Chippendale style mahogany "Rising Sun" armchair, also known as "George Washington's Chair", after the original by John Folwell, made in 1779 for Independence Hall located in Philadelphia, Pennsylvania. Crest with carved, parcel-gilt rising sun ornamentation over a pierced splat with a Gothic arch and trefoil carving, curved arms with molded knuckles raised on leaf-carved supports, and a straight seat, all resting on Gothic tracery carved straight legs. 57 1/2" H x 26 1/2" W x 18 1/2" D. Late 19th century. Note: Folwell's chair came to be called the "Rising Sun" chair after James Madison recorded a comment made by Benjamin Franklin that he overheard, "Whilst the last members were signing it [the Constitution] Doct FRANKLIN looking towards the President's Chair, at the back of which a rising sun happened to be painted, observed to a few members near him, that Painters had found it difficult to distinguish in their art a rising from a setting sun. I have said he, often and often in the course of the Session, and the vicissitudes of my hopes and fears as to its issue, looked at that behind the President without being able to tell whether it was rising or setting: But now at length I have the happiness to know that it is a rising and not a setting Sun" (https://www.ushistory.org/more/sun.htm).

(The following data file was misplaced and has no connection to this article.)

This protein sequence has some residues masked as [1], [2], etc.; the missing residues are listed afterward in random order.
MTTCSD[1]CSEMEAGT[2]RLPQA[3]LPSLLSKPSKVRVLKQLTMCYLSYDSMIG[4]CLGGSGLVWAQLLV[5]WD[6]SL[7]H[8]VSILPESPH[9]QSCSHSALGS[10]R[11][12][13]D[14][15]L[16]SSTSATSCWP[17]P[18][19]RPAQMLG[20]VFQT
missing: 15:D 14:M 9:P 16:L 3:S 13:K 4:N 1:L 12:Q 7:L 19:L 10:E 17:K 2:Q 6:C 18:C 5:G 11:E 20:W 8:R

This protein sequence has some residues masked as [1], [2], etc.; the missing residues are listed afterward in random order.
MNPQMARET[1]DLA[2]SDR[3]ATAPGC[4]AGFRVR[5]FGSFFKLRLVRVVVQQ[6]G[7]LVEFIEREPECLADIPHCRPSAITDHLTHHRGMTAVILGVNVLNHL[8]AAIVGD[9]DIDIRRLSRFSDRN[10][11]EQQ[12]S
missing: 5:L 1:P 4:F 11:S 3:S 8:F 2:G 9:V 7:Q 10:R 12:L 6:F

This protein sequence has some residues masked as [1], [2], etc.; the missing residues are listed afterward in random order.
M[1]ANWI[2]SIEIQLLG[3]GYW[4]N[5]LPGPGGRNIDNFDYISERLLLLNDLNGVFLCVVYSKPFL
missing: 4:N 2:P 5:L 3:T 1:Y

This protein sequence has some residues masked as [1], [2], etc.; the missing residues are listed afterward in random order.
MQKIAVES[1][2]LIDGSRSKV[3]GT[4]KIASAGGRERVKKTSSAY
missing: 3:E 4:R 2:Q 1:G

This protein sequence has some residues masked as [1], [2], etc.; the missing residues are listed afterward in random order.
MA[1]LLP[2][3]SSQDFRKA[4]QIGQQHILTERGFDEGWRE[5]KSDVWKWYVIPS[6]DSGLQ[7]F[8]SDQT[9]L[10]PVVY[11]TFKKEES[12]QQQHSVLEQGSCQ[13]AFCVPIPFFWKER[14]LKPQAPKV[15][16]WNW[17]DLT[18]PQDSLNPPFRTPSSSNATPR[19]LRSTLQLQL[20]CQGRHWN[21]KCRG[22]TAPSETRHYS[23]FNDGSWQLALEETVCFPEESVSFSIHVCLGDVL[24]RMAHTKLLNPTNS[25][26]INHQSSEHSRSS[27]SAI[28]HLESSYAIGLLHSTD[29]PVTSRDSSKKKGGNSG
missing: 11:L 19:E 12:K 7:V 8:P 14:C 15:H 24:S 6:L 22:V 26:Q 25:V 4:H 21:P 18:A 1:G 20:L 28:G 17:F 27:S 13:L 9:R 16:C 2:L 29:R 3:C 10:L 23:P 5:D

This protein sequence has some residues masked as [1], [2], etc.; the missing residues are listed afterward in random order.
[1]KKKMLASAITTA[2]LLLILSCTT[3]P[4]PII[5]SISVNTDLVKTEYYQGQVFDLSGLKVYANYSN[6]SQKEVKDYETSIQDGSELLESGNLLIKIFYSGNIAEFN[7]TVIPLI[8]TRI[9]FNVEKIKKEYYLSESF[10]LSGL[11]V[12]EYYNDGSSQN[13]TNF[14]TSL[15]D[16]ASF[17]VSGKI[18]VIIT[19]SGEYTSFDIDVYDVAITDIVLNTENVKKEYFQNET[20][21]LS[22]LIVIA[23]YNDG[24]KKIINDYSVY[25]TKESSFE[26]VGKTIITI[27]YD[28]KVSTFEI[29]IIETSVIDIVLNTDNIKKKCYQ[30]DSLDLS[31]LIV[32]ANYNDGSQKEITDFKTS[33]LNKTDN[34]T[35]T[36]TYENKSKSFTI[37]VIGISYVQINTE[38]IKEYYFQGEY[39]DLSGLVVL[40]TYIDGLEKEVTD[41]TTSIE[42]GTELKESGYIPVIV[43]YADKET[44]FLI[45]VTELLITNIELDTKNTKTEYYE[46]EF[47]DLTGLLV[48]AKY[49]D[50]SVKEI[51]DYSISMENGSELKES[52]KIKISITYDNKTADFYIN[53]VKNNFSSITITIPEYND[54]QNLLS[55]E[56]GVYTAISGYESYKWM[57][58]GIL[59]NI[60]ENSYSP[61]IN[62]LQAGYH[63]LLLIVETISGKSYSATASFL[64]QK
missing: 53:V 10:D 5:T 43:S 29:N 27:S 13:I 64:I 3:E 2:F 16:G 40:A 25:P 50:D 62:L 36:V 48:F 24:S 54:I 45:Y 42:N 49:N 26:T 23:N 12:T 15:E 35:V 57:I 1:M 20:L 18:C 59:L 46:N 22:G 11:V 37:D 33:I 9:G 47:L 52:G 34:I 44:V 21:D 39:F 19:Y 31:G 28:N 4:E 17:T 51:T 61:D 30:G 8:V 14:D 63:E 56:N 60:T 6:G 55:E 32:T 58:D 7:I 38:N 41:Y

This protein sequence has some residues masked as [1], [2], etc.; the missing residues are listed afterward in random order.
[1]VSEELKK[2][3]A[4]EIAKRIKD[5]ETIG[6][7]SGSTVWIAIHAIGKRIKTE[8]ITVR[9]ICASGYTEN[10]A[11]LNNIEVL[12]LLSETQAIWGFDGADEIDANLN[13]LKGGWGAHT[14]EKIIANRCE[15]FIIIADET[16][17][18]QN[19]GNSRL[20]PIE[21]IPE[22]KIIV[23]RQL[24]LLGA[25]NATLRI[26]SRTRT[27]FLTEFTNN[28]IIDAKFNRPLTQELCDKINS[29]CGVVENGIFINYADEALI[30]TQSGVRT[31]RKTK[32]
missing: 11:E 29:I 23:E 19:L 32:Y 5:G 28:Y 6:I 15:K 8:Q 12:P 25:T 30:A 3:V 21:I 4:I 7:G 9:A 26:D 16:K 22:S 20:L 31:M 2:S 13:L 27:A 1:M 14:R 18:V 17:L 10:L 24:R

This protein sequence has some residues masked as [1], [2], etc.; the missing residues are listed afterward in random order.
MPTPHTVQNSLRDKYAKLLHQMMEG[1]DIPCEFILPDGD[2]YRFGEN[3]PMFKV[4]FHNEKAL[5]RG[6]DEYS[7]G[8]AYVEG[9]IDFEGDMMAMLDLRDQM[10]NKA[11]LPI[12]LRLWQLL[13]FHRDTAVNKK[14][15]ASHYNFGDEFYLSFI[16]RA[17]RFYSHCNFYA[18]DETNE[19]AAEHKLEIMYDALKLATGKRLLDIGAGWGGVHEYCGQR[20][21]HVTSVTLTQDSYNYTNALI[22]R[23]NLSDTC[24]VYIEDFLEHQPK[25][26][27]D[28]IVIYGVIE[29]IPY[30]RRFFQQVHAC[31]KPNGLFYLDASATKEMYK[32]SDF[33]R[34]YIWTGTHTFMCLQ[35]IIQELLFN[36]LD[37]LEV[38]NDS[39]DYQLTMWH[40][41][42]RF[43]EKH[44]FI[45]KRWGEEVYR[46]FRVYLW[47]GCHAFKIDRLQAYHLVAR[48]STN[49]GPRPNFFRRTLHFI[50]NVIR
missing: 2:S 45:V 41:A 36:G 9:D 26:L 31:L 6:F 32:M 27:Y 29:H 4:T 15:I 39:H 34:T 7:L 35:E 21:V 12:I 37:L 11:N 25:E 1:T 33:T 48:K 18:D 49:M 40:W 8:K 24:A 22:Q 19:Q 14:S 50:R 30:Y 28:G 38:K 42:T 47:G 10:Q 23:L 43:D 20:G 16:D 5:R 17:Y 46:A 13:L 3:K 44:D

Private Cincinnati, Ohio estate.
Overall good condition with general expected use wear and abrasions. Wear and losses to upholstery, especially to front torn seat corner.